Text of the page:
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Even with an onslaught of contenders storming its streaming castle, Netflix has continued to add to its tally of subscribers, bringing in 10.1 million of them this past spring. Netflix stayed strong by owning the entire virtual watercooler conversation on social media with each of its hit shows, from the viral The Tiger King to the Michael Jordan docuseries The Last Dance.
And then, Netflix hit another home run with the licensed acquisition of the Avatar: The Last Airbender, one of the most adored animated series that's criminally under-seen. The Old Guard is basically the blockbuster action movie of the year, and it leaves Netflix open for a sequel to create a new franchise. Tiger King wasn't the only hyper viral reality/documentary hit, as big red also hit strong with Love is Blind and the revived Unsolved Mysteries. Netflix also has debuted plenty of lovable shows that may not be huge hits, but still help their brand as a place for everyone, with Mindy Kaling's Never Have I Ever and the third seasons of Dark and Ozark.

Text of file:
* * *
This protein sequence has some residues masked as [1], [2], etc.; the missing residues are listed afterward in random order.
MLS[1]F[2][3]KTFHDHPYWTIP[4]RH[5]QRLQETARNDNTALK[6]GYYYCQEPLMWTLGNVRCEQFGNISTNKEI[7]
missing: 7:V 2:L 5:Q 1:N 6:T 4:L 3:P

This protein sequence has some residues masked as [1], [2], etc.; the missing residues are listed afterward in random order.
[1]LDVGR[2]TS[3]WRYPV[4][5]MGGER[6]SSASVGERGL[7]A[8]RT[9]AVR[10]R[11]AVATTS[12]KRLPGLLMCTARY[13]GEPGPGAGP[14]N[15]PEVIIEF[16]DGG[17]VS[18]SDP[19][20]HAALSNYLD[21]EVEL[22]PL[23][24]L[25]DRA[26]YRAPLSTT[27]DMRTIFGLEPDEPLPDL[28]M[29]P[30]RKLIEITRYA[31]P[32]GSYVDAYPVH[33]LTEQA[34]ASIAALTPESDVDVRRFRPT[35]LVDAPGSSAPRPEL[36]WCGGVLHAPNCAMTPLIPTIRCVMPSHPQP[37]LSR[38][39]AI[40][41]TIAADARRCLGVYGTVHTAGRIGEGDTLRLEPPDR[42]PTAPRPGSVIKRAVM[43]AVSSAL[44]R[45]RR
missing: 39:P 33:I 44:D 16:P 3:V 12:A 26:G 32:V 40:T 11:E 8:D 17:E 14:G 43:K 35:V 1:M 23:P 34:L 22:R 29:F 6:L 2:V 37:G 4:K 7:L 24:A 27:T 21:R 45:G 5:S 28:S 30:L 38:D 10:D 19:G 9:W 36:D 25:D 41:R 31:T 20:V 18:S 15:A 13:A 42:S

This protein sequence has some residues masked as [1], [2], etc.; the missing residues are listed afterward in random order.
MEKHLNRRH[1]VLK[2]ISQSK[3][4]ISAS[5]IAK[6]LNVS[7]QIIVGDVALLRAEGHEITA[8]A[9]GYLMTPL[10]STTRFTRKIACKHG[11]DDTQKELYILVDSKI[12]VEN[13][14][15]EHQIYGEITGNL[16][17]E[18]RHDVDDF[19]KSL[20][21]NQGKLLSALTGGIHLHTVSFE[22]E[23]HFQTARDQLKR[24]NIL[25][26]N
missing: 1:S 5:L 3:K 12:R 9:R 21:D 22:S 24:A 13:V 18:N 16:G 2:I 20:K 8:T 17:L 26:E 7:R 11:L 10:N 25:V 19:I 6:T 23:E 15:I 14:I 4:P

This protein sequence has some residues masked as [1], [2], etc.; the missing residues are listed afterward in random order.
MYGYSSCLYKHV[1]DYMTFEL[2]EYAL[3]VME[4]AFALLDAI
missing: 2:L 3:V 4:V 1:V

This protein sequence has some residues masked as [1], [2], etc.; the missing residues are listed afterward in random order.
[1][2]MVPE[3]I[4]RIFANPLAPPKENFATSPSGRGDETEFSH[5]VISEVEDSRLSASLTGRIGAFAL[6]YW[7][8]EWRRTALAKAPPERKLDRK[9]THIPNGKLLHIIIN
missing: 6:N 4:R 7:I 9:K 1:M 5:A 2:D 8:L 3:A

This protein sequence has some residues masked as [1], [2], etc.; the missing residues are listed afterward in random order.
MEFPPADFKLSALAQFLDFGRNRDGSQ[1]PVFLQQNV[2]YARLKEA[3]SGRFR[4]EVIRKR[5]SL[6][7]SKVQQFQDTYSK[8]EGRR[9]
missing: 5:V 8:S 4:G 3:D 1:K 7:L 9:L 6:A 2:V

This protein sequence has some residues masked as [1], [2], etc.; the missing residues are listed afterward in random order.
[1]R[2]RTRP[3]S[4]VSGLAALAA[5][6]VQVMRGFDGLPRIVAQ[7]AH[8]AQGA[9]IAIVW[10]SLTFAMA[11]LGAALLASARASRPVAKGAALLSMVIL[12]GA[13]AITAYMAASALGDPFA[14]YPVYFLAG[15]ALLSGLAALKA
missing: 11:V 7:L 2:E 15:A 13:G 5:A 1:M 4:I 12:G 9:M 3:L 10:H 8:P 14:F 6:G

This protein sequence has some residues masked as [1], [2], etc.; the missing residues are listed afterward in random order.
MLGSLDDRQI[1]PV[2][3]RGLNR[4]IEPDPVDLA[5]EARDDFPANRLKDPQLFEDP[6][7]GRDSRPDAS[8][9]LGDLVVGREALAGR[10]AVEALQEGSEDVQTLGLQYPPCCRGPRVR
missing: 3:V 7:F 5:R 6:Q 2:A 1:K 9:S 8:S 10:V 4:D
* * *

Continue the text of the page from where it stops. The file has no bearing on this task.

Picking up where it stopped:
But speaking of franchises, Netflix has gotten this far and stayed strong by constantly investing in its future. Most recently, Netflix got the rights to its next potential series of top-tier films, with the CIA espionage film The Gray Man, which will see Chris Evans chase Ryan Gosling. Directed by MCU maestros The Russo Brothers, this movie could bring Netflix a series of films at the level of the James Bond series. And unlike Bond, these films don't need theaters, as Netflix is on our TVs, tablets and phones.